Every January, I take a group of GLOBIS MBA students to Shoin Jinja (Shoin Shrine) as part of our Keiei Dojo course, which aims to help students develop self-awareness and social skills. Of course, most students already have some of these qualities, but reflecting on what kind of person you are and want to be can help anyone develop as a person and professional.
So why Shoin Jinja?
Visiting Shoin Jinja is a study in leadership and kokorozashi, the commitment to achieving a significant goal in your life that will benefit both you and society.
The shrine honors Yoshida Shoin, who established a school based on the teachings of Mencius, a noted Chinese philosopher. In addition to focusing on how to live well as a leader, the school also advocated, as Mencius did, the critical analysis of books and the deepening of understanding through debate. This approach is a core principle of the GLOBIS MBA.
Though Yoshida only ran the school for two years, in that time, he taught several students who went on to become leaders of the Restoration, and later the Meiji Era, when Japan underwent very rapid change and modernization.
Yoshida felt that Japan had to learn from the West and apply what it learned to modernizing and building a new nation. He ignored restrictions on traveling to the West and even tried to stow away on one of Admiral Matthew Perry’s ships. For his trouble, he was eventually executed by Ii Naosuke, the Tokugawa’s second in command.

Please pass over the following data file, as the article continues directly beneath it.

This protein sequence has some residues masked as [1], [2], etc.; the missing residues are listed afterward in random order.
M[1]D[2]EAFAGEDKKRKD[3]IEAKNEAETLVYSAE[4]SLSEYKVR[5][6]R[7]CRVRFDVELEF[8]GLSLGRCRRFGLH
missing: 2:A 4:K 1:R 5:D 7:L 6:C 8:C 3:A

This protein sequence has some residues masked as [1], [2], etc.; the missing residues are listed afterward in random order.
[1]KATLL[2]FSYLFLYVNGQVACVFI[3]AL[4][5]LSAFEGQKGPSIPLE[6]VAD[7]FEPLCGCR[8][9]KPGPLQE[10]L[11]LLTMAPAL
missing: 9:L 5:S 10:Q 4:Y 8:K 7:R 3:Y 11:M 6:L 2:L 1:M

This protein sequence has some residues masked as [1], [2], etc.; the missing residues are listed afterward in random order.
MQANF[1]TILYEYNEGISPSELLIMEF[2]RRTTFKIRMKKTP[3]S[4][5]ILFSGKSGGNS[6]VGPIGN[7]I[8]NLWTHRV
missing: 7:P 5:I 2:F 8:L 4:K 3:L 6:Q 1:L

As it happens, Ii was also executed. His grave is at Gotokuji, a temple within a few minutes’ walk of Shoin Jinja.
Visiting the shrine, students are encouraged to consider what kind of life they want to live, what kind of person they want to be, and how they want to be remembered. The theme of the outing is similar to Clayton Christensen’s book How Will You Measure Your Life?
Shoin’s exemplary commitment and powerful influence come up often in the writings of GLOBIS founder and president Yoshito Hori, as well as in our leadership and career-fulfillment courses, which teach students to consider how to become better at leading and living.
Why teach such things as part of an MBA?
If a person can find a pursuit that excites them and makes them happy while also contributing to society, then that person has found something very special. Their life will have meaning. They will also experience a sense of balance within. For most people, this is a great challenge. It doesn’t come easily, but it’s certainly worth pursuing.
The field trip is also a good chance to get outside, to enjoy Tokyo’s Sangenjaya neighborhood and the area along the Setagaya Line in the brisk winter air. We do a loop from Shoin Jinja to a few nearby temples and shrines, then pass through Kamimachi Station to peruse the Boroichi Flea Market. At 450 years old, Boroichi is one of the oldest continuing flea markets in Japan. Japanese business is notable for its longevity. Of the roughly 6,000 companies worldwide still operating after 200 years, Japan accounts for more than half. This is a testament to how business and society can grow as an ecosystem.
At the end of the day, much of the group returns to Sangenjaya for dinner and drinks. It’s there that we have a chance to reflect on the day, and where we can each go from here with our lives – what we want to do and how we want to be remembered.